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Tue, Dec 20, 2005

BAE Systems Completes Flight Tests Of F-22A Digital Electronic Warfare System

Will Be Installed In Raptors Beginning Next Year

BAE Systems' digital electronic warfare system (EW) has successfully completed the first phase of developmental flight tests on the U.S. Air Force's F -22A Raptor. The tests of the digital EW system were conducted aboard Raptor "4009" at Edwards Air Force Base, CA, over the past four months.

The flight tests are part of BAE Systems' F-22A Product Improvement Program. In 2004, Lockheed Martin -- the F-22A prime contractor -- selected BAE Systems' digital receiver technology as the baseline EW system for future production lots on the new Air Force fighter.

The digital EW system exploits breakthroughs in commercial analog-to-digital (ADC) technology and Field-Programmable Gate Arrays (FPGAs). It replaces older analog receiver technology with reconfigurable digital receivers - providing cost, power, and weight savings for the F-22A.

"BAE Systems has met all of the digital EW program commitments and is delivering enabling technology to help the F-22A meet future war fighter mission needs," said John Paquet, director of Missions Systems and Software at Lockheed Martin Aeronautics, to Aero-News.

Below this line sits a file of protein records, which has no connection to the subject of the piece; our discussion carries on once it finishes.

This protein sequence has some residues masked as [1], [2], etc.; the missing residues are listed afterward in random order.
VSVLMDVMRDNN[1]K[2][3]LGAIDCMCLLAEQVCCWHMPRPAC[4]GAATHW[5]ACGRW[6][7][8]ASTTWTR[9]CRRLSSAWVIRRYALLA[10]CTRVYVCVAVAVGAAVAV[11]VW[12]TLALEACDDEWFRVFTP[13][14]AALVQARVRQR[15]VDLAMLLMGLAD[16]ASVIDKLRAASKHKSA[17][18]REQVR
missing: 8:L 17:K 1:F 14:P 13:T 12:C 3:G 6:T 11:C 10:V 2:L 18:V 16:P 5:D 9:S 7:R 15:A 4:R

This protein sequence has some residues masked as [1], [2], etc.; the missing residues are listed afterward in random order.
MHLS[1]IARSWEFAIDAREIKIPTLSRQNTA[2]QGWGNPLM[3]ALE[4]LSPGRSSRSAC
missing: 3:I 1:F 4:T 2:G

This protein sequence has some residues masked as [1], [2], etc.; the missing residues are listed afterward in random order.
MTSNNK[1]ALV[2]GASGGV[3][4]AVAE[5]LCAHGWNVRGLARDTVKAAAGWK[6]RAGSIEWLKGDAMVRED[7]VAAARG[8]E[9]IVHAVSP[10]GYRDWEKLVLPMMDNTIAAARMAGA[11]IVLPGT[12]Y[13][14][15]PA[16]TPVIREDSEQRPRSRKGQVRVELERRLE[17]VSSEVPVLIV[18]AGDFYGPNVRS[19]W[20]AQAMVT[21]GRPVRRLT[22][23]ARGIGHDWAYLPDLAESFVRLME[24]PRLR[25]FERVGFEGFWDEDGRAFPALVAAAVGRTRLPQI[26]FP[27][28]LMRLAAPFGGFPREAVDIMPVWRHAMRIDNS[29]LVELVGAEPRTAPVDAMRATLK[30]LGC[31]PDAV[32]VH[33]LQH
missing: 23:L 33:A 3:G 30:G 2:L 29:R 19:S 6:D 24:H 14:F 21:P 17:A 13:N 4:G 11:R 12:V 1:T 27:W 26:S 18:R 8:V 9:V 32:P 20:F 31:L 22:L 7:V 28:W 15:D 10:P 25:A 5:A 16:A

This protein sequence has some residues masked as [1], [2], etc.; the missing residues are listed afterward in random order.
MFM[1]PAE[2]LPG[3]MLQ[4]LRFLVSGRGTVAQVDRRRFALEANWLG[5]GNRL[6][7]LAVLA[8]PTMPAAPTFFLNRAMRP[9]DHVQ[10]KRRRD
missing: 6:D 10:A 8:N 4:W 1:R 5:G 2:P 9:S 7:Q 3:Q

"This Product Improvement Program will result in production cost savings in excess of $90 million for near-term production lots," said Bill Hill, Digital EW program manager for BAE Systems at Nashua, NH. "The new programmable digital hardware requires fewer unique parts, improves reliability, and substantially decreases the supportability cost."

The flight tests culminate a three-year engineering and manufacturing development effort. The new digital EW equipment will be introduced in BAE Systems' Lot 5 production deliveries, that will be incorporated on the aircraft beginning in 2006.

As was reported in Aero-News last week, the F-22A Raptor just received its initial operating capability sign-off, meaning the aircraft is now ready for operational deployment on the front lines throughout the world.

BAE's Product Improvement Program began as a company funded research and development effort, sponsored by the Aeronautical System Center at Ohio's Wright-Patterson Air Force Base, to build a wideband, channelized digital receiver. The success of that effort stimulated Congressional support for the cost-saving opportunity to fund a Defense Microelectronics Activity (DMEA) project to mature the implementation of the technology.

FMI: www.baesystems.com, www.f22-raptor.com

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